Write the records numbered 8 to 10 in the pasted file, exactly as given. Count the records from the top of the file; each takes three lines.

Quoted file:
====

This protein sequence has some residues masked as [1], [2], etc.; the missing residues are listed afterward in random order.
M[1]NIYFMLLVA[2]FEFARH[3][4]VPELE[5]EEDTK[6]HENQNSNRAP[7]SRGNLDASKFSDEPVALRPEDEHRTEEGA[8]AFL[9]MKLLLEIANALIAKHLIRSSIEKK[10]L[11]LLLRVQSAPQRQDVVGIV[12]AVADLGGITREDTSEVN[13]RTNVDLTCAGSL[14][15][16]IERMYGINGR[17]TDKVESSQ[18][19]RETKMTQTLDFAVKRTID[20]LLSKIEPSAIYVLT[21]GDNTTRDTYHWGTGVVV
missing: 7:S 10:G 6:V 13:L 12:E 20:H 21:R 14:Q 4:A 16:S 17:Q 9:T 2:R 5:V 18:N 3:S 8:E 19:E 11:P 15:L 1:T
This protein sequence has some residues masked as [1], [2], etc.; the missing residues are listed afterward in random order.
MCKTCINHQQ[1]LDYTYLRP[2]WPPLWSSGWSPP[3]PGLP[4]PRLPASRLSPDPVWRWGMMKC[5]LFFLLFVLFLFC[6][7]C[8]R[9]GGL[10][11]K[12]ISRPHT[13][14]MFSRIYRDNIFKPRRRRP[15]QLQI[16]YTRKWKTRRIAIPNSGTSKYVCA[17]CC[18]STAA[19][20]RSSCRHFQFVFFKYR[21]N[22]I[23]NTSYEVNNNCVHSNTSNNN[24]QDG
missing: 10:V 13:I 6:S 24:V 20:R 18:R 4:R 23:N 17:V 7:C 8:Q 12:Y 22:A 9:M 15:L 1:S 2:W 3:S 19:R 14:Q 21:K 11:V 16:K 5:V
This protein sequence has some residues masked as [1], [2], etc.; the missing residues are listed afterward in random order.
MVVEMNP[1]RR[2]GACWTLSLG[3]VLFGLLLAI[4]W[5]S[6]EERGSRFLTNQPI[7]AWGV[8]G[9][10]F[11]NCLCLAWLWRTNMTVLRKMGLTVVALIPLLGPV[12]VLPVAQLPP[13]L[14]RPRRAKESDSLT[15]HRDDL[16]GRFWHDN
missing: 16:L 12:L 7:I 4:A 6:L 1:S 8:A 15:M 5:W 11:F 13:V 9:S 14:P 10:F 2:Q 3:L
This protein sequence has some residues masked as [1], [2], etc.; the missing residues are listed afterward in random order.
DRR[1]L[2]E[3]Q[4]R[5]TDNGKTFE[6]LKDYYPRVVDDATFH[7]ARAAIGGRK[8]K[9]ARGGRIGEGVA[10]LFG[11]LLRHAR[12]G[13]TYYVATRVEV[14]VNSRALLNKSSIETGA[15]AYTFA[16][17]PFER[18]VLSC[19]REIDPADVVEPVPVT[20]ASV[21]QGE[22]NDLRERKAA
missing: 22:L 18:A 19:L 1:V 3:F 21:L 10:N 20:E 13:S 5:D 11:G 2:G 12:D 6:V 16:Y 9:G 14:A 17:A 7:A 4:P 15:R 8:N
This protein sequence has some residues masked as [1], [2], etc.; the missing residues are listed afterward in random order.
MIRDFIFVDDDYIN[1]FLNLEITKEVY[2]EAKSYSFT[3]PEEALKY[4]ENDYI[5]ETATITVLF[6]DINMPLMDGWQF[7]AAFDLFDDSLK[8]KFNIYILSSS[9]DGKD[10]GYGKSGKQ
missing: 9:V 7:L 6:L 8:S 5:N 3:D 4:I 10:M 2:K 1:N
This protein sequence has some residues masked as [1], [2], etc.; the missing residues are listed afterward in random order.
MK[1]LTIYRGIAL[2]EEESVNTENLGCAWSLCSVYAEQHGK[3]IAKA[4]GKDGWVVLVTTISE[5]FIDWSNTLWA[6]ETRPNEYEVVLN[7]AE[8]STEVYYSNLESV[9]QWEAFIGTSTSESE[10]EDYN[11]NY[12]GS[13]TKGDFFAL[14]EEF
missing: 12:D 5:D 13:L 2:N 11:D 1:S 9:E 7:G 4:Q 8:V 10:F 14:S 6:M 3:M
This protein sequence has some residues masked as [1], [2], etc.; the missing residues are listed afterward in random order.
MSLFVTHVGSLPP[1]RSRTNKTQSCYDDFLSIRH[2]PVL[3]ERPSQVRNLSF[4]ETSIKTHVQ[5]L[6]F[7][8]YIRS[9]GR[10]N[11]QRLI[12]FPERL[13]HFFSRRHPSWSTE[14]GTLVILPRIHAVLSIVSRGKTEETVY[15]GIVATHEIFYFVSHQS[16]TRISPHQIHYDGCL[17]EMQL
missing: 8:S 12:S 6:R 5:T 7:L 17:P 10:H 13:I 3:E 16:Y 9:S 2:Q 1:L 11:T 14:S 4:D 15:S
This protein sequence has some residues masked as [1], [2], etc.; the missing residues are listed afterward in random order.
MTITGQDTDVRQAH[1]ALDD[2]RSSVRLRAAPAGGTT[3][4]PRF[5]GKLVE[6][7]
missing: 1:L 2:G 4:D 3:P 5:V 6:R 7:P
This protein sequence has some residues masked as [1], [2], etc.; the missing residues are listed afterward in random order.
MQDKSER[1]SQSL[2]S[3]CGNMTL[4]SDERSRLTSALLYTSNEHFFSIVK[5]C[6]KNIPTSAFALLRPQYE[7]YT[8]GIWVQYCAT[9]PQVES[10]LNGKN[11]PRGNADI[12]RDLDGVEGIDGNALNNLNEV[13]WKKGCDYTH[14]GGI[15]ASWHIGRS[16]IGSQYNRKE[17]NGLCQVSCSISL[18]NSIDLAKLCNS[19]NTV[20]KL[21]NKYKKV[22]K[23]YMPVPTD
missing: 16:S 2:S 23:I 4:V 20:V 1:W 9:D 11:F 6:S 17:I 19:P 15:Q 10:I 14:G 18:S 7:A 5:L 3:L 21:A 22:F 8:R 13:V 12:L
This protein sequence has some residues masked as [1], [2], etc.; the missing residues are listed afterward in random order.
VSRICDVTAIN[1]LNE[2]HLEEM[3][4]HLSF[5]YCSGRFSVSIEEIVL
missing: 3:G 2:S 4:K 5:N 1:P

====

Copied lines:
This protein sequence has some residues masked as [1], [2], etc.; the missing residues are listed afterward in random order.
MTITGQDTDVRQAH[1]ALDD[2]RSSVRLRAAPAGGTT[3][4]PRF[5]GKLVE[6][7]
missing: 1:L 2:G 4:D 3:P 5:V 6:R 7:P
This protein sequence has some residues masked as [1], [2], etc.; the missing residues are listed afterward in random order.
MQDKSER[1]SQSL[2]S[3]CGNMTL[4]SDERSRLTSALLYTSNEHFFSIVK[5]C[6]KNIPTSAFALLRPQYE[7]YT[8]GIWVQYCAT[9]PQVES[10]LNGKN[11]PRGNADI[12]RDLDGVEGIDGNALNNLNEV[13]WKKGCDYTH[14]GGI[15]ASWHIGRS[16]IGSQYNRKE[17]NGLCQVSCSISL[18]NSIDLAKLCNS[19]NTV[20]KL[21]NKYKKV[22]K[23]YMPVPTD
missing: 16:S 2:S 23:I 4:V 20:V 1:W 9:D 11:F 6:S 17:I 19:P 15:Q 10:I 14:G 18:S 7:A 5:L 3:L 21:A 22:F 8:R 13:V 12:L
This protein sequence has some residues masked as [1], [2], etc.; the missing residues are listed afterward in random order.
VSRICDVTAIN[1]LNE[2]HLEEM[3][4]HLSF[5]YCSGRFSVSIEEIVL
missing: 3:G 2:S 4:K 5:N 1:P